Friday, March 25, 2016

How a Classroom of 1st Graders Became Published Poets

Kwame Alexander, the 2015 Newberry Award Winner, has a new program out called "Page-to-Stage Writing Workshop" and it's incredible. He asked Ann Marie to look at his teaching guide and use it with her first graders to assist them in publishing their own book. You can read her blog about it over on the Scholastic webpage.

Wednesday, March 16, 2016

Not Your Ordinary Week

Sometimes, to liven things up, my students and I invent a theme for a particular day of the week. We don’t do this every week, just during those times when things start to get monotonous or challenging (before winter, spring, and summer breaks, around testing time, etc.).

Here are some examples: (can you tell we like alliteration?)

Musical Monday: Students can bring instruments from home, we may play music all day, we might play a game of “Name that Tune” or we may study a composer for the day.

Mysterious Monday: When the students walk in, they have a mystery to solve. Maybe there’s a surprise wrapped in a box, maybe something is missing etc… Follow the clues.

Tell Me Tuesday: We show our students a picture of an unusual creature that we think will be unfamiliar to them. Then ask questions such as, “What do you think it eats?” and “Where do you think it lives?” (My class has been doing this for the last few weeks for morning work since our old routine got stale. They're loving it!)

Walking Wednesday: Students and teacher take a walk outside, around the school, the track, or even on a nature trail.

Thank You Thursday: Students write thank you notes to friends, family, or teachers to thank them for something they’ve done.

Think About it Thursday: We pose a thought provoking question to our students and give everyone a small copy of the question to glue in their journal. They love sharing their opinions!

Fitness Friday: We learn a new kind of exercise or an idea for staying healthy and fit.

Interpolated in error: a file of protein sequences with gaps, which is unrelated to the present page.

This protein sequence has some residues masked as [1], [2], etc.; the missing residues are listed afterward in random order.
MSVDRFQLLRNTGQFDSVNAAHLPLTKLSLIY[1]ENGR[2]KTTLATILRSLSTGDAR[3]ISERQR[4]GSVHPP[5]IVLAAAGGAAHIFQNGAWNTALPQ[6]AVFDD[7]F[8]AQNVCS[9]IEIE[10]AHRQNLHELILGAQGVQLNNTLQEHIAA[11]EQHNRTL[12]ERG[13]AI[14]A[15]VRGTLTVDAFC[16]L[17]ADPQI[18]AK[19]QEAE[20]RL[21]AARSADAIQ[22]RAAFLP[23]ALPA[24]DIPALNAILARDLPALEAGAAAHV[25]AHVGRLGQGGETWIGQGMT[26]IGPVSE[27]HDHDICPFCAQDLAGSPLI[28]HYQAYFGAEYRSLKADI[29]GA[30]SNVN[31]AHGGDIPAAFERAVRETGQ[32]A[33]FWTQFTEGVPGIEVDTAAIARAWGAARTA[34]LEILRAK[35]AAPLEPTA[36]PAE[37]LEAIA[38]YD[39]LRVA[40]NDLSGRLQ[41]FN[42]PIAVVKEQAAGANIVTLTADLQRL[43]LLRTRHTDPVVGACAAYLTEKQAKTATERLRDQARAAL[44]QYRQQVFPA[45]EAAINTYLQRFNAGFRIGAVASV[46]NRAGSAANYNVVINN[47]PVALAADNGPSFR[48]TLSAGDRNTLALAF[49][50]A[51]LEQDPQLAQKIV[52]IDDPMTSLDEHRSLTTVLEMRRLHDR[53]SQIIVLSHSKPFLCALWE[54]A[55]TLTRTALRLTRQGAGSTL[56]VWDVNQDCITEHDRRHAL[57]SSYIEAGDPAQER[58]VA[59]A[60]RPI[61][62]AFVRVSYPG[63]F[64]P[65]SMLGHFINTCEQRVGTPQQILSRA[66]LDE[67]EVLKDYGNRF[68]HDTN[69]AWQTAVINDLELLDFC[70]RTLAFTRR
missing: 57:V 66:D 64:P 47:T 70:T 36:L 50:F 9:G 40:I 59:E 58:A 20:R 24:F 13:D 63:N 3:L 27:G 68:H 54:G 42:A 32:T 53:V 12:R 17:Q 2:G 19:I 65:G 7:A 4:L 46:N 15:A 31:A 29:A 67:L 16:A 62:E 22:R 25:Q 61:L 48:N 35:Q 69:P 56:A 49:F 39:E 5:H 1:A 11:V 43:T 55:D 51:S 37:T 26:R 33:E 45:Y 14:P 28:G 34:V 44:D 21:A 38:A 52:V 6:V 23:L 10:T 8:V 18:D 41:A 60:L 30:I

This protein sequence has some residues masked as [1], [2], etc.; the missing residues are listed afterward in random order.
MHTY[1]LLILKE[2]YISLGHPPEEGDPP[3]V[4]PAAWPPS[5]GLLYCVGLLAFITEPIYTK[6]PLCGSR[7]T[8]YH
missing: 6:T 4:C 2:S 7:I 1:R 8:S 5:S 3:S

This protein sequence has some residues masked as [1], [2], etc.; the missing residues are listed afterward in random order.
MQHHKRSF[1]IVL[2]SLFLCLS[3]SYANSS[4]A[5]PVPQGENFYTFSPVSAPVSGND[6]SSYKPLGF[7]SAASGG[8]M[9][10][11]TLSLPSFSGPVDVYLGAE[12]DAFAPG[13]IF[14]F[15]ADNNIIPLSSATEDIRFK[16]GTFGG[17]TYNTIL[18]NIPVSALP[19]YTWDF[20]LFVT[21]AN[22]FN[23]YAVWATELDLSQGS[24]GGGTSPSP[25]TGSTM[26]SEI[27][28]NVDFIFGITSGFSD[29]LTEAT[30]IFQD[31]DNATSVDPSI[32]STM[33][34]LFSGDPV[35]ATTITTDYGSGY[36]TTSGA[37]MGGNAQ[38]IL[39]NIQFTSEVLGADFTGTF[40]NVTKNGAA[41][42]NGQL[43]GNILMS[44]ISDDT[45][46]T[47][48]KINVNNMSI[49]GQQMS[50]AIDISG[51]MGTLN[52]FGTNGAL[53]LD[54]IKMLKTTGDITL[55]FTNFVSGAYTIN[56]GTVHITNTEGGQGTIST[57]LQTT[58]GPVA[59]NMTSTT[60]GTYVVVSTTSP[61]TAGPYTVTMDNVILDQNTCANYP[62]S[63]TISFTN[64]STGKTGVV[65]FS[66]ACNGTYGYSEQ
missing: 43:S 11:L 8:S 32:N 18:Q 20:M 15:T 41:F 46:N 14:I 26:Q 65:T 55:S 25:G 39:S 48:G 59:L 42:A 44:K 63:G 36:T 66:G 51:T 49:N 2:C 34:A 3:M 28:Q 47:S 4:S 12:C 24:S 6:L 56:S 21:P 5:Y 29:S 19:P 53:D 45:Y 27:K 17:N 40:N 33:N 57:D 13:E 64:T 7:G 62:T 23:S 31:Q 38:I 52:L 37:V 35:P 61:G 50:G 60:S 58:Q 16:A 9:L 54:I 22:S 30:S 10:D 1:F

Free Read Friday: We drop everything we’re doing and grab a book. Students head to a cozy spot in the classroom and read.

Monday, March 7, 2016

The Shape of Things

When it comes time to teach shapes in first grade, there are always students who struggle. Some students think all shapes with four sides are rectangles while others fail to realize that no matter how you rotate a triangle, if it has 3 sides, it’s a triangle! To help our students develop a firm grasp on shape identification we made this book.

Each student gets a book with a cover and four pages divided in half (one for each basic shape). On one side, students draw examples of each shape and on the other they draw non-examples. For instance, one page says, “These are rectangles.” and “These are not rectangles.”

Once students have polished their shape identification skills it’s time to discuss the different attributes of shapes (i.e. how many sides, vertices, and right angles each shape has). Sides are simple. They learn those in Kindergarten so we simply remind them it’s a straight line on the shape. Vertex and vertices are a little tougher since they generally use the word corners in kindergarten. Our content word wall helps us a lot here! If students are having difficulty, we put the words “corner,” “vertex” and “vertices” on one line to show students they are synonyms.